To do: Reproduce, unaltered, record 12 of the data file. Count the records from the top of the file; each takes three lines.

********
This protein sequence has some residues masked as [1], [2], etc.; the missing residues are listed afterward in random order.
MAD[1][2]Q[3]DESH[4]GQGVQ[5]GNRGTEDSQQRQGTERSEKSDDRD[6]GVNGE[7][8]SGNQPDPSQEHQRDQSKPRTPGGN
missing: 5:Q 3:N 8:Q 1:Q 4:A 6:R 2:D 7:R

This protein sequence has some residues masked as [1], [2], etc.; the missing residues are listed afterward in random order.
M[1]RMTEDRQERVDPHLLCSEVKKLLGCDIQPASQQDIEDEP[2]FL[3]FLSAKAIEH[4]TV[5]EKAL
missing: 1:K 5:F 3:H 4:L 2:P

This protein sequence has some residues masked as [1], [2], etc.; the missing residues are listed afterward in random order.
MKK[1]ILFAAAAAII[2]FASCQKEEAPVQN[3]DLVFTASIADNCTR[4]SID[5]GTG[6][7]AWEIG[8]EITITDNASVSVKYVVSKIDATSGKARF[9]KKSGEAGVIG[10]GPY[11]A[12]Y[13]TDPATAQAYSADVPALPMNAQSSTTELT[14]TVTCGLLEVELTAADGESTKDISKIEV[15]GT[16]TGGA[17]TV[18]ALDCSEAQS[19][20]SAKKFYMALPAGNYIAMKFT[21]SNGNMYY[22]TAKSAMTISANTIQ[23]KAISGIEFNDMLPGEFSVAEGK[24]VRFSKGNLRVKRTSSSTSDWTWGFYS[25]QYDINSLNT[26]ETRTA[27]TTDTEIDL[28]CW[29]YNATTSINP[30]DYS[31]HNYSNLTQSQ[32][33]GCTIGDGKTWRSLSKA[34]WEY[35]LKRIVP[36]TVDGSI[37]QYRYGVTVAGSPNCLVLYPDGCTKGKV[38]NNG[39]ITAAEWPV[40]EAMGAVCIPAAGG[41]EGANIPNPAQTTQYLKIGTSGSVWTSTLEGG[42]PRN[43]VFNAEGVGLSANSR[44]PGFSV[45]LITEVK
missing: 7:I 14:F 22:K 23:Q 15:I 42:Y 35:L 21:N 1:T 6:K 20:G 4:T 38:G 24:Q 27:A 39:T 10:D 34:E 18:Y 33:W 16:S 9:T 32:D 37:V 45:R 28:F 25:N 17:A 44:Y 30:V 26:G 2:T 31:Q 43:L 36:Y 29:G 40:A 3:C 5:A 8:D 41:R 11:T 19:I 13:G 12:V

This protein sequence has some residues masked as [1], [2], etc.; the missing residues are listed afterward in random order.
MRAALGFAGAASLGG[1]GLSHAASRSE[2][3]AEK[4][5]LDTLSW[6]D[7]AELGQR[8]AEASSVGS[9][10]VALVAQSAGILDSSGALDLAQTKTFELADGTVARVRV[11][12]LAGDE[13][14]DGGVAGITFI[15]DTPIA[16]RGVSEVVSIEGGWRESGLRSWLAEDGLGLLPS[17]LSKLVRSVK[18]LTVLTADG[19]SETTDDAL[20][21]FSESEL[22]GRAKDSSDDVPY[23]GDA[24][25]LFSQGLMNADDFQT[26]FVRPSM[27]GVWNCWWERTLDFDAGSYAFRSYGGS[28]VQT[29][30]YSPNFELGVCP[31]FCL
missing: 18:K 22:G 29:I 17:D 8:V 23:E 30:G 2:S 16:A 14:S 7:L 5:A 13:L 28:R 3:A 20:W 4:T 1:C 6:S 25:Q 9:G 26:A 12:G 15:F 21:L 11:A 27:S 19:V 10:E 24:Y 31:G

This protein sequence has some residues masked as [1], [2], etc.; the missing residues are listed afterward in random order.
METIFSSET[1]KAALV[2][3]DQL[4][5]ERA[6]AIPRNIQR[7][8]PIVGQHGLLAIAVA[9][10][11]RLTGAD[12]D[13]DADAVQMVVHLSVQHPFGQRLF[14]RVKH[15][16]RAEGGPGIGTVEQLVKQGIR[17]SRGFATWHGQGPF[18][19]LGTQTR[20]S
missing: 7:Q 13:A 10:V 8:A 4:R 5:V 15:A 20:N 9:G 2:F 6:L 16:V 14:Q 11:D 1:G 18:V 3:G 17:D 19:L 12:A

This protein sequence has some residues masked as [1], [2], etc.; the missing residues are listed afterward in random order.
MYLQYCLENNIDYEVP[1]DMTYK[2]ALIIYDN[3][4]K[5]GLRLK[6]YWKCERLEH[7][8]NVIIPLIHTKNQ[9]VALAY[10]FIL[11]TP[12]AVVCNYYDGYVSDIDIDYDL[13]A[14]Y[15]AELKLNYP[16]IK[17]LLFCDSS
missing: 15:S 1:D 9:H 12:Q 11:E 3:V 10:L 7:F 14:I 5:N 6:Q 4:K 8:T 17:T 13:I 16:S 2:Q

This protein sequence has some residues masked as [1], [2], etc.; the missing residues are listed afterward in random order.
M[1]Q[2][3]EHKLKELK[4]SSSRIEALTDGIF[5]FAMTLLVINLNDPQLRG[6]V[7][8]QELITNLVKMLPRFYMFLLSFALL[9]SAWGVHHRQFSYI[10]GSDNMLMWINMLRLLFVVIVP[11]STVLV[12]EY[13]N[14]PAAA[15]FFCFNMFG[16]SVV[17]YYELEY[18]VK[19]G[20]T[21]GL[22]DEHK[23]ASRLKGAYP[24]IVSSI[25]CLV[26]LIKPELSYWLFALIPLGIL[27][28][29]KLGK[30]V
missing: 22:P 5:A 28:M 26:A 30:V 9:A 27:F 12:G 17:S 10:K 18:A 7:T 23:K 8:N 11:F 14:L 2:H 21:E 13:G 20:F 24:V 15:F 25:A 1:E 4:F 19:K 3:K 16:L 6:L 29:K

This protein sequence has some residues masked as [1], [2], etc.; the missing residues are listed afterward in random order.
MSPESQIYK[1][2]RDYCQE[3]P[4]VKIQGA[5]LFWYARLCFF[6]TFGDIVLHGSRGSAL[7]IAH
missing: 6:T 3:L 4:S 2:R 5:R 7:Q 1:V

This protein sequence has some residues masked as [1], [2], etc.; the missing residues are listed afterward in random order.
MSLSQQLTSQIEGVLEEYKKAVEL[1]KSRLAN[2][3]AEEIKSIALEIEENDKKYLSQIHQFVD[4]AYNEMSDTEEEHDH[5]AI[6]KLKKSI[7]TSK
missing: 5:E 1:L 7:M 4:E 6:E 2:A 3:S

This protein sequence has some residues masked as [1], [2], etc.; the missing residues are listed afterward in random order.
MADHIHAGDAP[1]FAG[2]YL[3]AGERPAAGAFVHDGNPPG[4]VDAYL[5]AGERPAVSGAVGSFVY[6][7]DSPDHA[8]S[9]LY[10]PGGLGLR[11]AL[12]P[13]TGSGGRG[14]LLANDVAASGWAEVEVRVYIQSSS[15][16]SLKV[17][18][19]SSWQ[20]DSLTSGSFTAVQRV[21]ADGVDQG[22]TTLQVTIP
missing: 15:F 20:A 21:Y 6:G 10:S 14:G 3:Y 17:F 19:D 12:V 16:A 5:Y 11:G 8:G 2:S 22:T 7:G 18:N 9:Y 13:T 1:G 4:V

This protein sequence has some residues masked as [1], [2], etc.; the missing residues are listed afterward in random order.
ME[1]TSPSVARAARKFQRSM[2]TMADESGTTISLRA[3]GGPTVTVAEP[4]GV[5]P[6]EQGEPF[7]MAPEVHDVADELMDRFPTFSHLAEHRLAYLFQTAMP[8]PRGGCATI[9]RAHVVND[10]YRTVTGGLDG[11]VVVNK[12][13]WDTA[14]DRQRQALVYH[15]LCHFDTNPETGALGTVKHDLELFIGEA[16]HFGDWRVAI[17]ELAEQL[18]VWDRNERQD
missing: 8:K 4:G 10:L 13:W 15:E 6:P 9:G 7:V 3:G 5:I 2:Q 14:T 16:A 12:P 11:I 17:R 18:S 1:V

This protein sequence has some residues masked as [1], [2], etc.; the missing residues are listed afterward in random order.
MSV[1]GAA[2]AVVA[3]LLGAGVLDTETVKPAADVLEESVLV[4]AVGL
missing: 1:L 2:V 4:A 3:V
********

This protein sequence has some residues masked as [1], [2], etc.; the missing residues are listed afterward in random order.
MSV[1]GAA[2]AVVA[3]LLGAGVLDTETVKPAADVLEESVLV[4]AVGL
missing: 1:L 2:V 4:A 3:V